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Scrum is not an acronym

Scrum is a framework for Agile software development. Let’s have a look at the origins of the term ‘Scrum’. And, as a result, understand that it is not an acronym.

The term ‘Scrum’ was first used in the context of product development by Hirotaka Takeuchi and Ikujiro Nonaka in their ground-breaking 1986 paper “The New New Product Development Game“. They borrowed the name from the game of rugby to stress the importance of teams (and working as a team) in complex product development. This was about complex product development in general, not only software products. Their research showed that outstanding performance is achieved when teams are small and self-organizing units of people that are given challenges and objectives, not executable tasks. With management refraining from interfering on a daily base and managing from the outset. Teams can only achieve greatness when given room to devise their own tactics to best head towards shared objectives.

Rugby (as in)

Peter DeGrace and Leslie Hulet Stahl initially pointed out the potential of applying the “Scrum” practices from that paper to software development in their book “Wicked Problems, Righteous Solutions” (1990). However, they didn’t go into much detail on how the result would look like. Inspired by them, the pioneers of the way of working that we now know as “Scrum” inherited the name from that paper as their way of working thrived on the same principles for developing and sustaining complex software products. They additionally framed the core idea of self-organization with the boundaries of empiricism, i.e. the process of regularly inspecting in order to adapt.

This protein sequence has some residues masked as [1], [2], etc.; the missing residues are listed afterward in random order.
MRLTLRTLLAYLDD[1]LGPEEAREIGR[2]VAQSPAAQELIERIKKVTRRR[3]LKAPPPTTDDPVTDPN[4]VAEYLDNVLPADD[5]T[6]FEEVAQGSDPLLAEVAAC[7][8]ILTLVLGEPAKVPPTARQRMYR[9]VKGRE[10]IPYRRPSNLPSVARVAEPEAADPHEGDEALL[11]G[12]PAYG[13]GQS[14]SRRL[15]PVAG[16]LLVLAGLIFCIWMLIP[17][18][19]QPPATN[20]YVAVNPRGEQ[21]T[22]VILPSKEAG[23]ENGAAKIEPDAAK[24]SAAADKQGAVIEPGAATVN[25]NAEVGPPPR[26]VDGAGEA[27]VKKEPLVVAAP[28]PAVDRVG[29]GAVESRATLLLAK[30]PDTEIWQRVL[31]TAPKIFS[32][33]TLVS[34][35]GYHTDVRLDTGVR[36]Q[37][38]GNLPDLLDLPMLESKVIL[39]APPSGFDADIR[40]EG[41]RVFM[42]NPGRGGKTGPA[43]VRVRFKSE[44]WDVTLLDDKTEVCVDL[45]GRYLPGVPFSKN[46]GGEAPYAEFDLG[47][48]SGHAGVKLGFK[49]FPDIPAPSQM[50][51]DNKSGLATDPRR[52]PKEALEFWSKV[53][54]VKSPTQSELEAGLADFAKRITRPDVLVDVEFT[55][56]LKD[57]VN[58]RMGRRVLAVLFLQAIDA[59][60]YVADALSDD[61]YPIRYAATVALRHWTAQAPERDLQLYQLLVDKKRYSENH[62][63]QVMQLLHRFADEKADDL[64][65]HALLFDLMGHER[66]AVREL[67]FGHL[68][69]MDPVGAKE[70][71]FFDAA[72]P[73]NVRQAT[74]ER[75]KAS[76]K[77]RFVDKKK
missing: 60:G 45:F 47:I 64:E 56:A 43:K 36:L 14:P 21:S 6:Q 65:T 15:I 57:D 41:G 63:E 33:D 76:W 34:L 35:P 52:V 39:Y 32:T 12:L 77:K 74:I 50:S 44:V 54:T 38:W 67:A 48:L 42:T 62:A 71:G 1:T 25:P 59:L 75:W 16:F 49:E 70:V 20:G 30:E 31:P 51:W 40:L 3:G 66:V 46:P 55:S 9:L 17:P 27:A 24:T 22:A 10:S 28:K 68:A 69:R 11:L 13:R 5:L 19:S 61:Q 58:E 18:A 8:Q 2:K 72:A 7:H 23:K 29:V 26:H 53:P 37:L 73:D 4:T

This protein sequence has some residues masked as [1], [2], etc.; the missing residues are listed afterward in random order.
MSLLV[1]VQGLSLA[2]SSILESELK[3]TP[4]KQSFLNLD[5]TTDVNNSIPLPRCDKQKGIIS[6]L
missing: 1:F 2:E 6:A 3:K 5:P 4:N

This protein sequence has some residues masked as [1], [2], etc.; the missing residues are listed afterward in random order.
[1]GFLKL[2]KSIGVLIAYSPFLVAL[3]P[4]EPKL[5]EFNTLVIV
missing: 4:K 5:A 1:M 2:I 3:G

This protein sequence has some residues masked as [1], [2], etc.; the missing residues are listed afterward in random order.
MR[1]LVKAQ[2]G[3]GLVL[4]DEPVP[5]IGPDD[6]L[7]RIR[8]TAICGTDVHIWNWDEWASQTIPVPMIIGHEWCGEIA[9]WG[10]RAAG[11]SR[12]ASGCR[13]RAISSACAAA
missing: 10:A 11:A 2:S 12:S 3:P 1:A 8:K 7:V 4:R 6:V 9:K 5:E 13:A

The Japanese authors of the paper consider the concept that they named ‘Scrum’ as the necessary core of any system that pretends to be like the Toyota Production System (TPS), now often better known as Lean. But they never promoted copying TPS. And they never started using the term ‘Lean’ because it is typically synonymous to an outside interpretation and copy of the management practices of the Toyota Production System. The TPS management practices are not the core of the system. That core was named ‘Scrum’ by the authors and the six main characteristics of ‘Scrum’ were described in The New New Product Development Game. The management practices should be complementary to it. There can’t be Lean if the heart of it, Scrum, is overlooked, which in general is the case. The authors therefore always stress the need for the heart and soul of the system and take away the sole focus on the surrounding management practices. They never talk of Lean, but always speak about Scrum.

As Scrum is no acronym, there is no reason to write “SCRUM”.